- Learning and Curriculum
- Early Years Foundation Stage (EYFS) Curriculum
- Learning and Development
- The Seven Areas of Learning and Development
- Understanding the World
Understanding the WorldIn this section...
Understanding the world involves guiding children to make sense of their physical world and their community. The frequency and range of children’s personal experiences increases their knowledge and sense of the world around them – from visiting parks, libraries and museums to meeting important members of society such as police officers, nurses and firefighters. In addition, listening to a broad selection of stories, non-fiction, rhymes and poems will foster their understanding of our culturally, socially, technologically and ecologically diverse world. As well as building important knowledge, this extends their familiarity with words that support understanding across domains. Enriching and widening children’s vocabulary will support later reading comprehension.
Children at Barrow Hedges love to explore the world around them, they are naturally curious, as all children are. They enjoy looking at what nature has to offer. For example, using magnifying glasses to hunt for minibeasts and using gardening tools to plant flowers and dig for weeds. Children have first-hand opportunities to develop their knowledge and understanding through leading their own investigations, which are carefully supported through the resources on offer, as well as adults intervening at the right moment to extend children’s learning through targeted questioning.
Here's an example of high quality interactions that support understanding the world development, captured on our electronic platform, Tapestry.
We are so excited to see the chicks. (T) "I love these chicks, I love them so much that I wish I was fertilised and came out of an egg and hatched! Why do you think they are together in the middle?" (I) "I think they might be fighting." (C) "I think they are trying to keep warm cause they are only babies and the mummy hen would look after them on the farm." (I) "Cor, when I went to say hello he just ran away. I think I scared him. They are so cute." (K) "I think they are just so cute. I think I would like to name the chicks. I would call the girl one Bella, cause that's my name." (T) "I would call the boy one Tweet Tweet cause that's the sound he makes but his real name would be William. I think I know a bit of chick language, tweet, tweet, tweet, tweet." (S) "I think they go under the light to keep warm. They hatched out of an egg into the brooder box when they were stronger." (C) "There are two poorly birds, they are in the incubator." (K) "I would like to hold them. You can tickle the backs of their head and make them go to sleep." Mrs Covey comes to help the children hold the chicks carefully. Everyone knows to take great care and to be kind and respectful. They hold the chicks so gently. (S) "They feel all tickly on my hand. I am being so careful so I don't drop him." (I) "He feels so warm and fluffy. Oooh he's tickling me!" (C) "He feels very warm. His feathers are so soft." (K) "I am tickling his head. I think his feet feel all prickly." (T) "His body is so warm, I think he feels really nice." We learn about the features of the chick and draw a picture of a boy chick. We look at the different body parts and look carefully at the colours. We write about the features using our sounds like 'The chick is yellow' or 'The chick has a beak.' I really like the way you all remembered to use finger spaces to help your writing make sense.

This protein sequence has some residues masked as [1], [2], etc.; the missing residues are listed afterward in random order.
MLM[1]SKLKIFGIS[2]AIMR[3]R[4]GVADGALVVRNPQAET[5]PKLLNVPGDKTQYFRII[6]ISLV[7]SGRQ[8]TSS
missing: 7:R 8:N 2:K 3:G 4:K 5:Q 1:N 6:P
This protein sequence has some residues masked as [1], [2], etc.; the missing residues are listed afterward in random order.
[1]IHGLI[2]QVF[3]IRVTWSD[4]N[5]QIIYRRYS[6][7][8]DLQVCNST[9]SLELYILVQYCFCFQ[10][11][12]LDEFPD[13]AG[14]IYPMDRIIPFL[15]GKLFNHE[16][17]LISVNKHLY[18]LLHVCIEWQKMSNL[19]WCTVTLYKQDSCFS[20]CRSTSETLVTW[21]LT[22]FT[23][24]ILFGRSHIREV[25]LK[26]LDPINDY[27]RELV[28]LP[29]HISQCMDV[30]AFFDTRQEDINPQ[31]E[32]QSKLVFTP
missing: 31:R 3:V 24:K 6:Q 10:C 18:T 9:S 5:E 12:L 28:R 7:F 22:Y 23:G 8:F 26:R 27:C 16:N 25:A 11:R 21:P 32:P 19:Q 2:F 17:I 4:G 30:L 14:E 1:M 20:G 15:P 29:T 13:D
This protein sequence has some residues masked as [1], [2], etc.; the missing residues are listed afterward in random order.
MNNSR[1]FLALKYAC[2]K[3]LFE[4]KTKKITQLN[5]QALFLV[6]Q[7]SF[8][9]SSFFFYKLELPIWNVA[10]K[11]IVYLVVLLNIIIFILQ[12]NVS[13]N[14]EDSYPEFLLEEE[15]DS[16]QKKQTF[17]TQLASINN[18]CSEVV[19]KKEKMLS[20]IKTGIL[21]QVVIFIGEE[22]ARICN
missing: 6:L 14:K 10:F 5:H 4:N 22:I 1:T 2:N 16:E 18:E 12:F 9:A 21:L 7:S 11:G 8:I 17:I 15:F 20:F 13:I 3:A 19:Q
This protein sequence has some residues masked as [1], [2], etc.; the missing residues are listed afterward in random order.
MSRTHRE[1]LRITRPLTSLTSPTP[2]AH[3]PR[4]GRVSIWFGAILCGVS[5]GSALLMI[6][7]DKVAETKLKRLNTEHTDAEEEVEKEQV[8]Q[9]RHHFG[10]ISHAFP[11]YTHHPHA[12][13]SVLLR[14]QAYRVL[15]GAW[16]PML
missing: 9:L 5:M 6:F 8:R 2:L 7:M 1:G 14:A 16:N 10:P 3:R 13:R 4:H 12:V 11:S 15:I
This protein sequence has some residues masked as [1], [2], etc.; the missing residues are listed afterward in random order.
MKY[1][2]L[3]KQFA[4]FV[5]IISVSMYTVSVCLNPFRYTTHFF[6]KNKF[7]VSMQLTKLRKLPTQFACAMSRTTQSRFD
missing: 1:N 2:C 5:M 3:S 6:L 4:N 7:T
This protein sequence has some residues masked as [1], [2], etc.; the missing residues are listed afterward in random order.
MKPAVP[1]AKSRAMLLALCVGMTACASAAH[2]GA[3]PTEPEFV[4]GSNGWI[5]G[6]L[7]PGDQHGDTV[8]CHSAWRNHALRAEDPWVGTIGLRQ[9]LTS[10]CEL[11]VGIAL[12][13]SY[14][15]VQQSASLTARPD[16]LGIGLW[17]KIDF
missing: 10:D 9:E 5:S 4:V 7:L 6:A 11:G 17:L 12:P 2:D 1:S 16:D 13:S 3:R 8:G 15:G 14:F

Wow everyone, I can really see that you know so much about chicks already. I know that you really enjoyed learning all about how we can look after them and about how they will change and grow. Super learning today. I love how you were able to initiate requests, make choices and express ideas.
Great Job 👏